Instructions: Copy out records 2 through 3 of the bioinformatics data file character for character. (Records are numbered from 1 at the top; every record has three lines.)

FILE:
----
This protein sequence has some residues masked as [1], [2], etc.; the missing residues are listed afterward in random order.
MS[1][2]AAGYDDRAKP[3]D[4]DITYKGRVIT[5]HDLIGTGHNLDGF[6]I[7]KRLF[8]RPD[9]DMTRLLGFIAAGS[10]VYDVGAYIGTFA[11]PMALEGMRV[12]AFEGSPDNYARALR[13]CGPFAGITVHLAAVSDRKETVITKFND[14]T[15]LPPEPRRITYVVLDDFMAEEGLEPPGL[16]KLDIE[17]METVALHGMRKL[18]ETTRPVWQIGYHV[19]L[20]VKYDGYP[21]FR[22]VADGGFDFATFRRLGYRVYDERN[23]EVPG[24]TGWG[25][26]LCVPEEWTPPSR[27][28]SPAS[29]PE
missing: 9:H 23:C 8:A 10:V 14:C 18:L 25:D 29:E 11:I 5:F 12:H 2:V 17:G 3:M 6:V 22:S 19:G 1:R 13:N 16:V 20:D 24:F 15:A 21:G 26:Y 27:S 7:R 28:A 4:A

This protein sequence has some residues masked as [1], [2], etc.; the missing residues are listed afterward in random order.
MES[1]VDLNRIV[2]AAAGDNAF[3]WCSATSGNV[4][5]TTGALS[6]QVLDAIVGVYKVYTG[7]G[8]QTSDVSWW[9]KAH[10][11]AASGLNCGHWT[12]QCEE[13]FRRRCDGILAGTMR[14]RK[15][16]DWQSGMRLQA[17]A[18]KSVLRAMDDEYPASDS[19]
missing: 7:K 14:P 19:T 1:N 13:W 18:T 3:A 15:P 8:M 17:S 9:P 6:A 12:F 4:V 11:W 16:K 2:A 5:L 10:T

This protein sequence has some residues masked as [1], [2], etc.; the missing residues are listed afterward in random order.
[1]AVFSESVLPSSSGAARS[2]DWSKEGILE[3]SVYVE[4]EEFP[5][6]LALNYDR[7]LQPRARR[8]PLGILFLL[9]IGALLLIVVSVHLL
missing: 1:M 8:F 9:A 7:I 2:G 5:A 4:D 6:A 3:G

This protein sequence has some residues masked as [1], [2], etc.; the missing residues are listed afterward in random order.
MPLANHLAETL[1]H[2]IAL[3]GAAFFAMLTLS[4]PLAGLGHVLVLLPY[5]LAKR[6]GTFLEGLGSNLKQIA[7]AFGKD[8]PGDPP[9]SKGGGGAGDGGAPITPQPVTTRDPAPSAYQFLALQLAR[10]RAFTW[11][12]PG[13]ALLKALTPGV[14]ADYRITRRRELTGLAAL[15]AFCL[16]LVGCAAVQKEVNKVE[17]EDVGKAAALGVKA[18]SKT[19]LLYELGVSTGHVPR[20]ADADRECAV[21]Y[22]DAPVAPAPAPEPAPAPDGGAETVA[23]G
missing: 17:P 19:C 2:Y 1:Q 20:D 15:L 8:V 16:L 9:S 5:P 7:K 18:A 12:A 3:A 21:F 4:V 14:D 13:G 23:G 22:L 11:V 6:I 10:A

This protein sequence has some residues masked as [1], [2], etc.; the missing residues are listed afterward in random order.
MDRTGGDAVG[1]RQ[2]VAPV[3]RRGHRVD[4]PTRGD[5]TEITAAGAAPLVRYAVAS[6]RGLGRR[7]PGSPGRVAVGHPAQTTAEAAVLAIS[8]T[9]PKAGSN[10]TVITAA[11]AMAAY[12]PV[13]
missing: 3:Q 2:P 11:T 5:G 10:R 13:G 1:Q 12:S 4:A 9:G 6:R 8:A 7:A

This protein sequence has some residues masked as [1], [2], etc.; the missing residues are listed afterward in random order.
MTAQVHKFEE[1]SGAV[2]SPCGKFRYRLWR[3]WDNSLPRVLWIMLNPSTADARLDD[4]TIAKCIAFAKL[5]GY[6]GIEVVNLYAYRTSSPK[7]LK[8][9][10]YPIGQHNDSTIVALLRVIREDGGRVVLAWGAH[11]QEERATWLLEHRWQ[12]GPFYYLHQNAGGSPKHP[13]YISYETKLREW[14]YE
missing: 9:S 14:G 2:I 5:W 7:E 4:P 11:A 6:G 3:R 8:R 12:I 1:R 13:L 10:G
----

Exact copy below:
This protein sequence has some residues masked as [1], [2], etc.; the missing residues are listed afterward in random order.
MES[1]VDLNRIV[2]AAAGDNAF[3]WCSATSGNV[4][5]TTGALS[6]QVLDAIVGVYKVYTG[7]G[8]QTSDVSWW[9]KAH[10][11]AASGLNCGHWT[12]QCEE[13]FRRRCDGILAGTMR[14]RK[15][16]DWQSGMRLQA[17]A[18]KSVLRAMDDEYPASDS[19]
missing: 7:K 14:P 19:T 1:N 13:W 18:T 3:A 15:P 8:M 17:S 9:P 6:A 12:F 4:V 11:W 16:K 2:A 5:L 10:T

This protein sequence has some residues masked as [1], [2], etc.; the missing residues are listed afterward in random order.
[1]AVFSESVLPSSSGAARS[2]DWSKEGILE[3]SVYVE[4]EEFP[5][6]LALNYDR[7]LQPRARR[8]PLGILFLL[9]IGALLLIVVSVHLL
missing: 1:M 8:F 9:A 7:I 2:G 5:A 4:D 6:A 3:G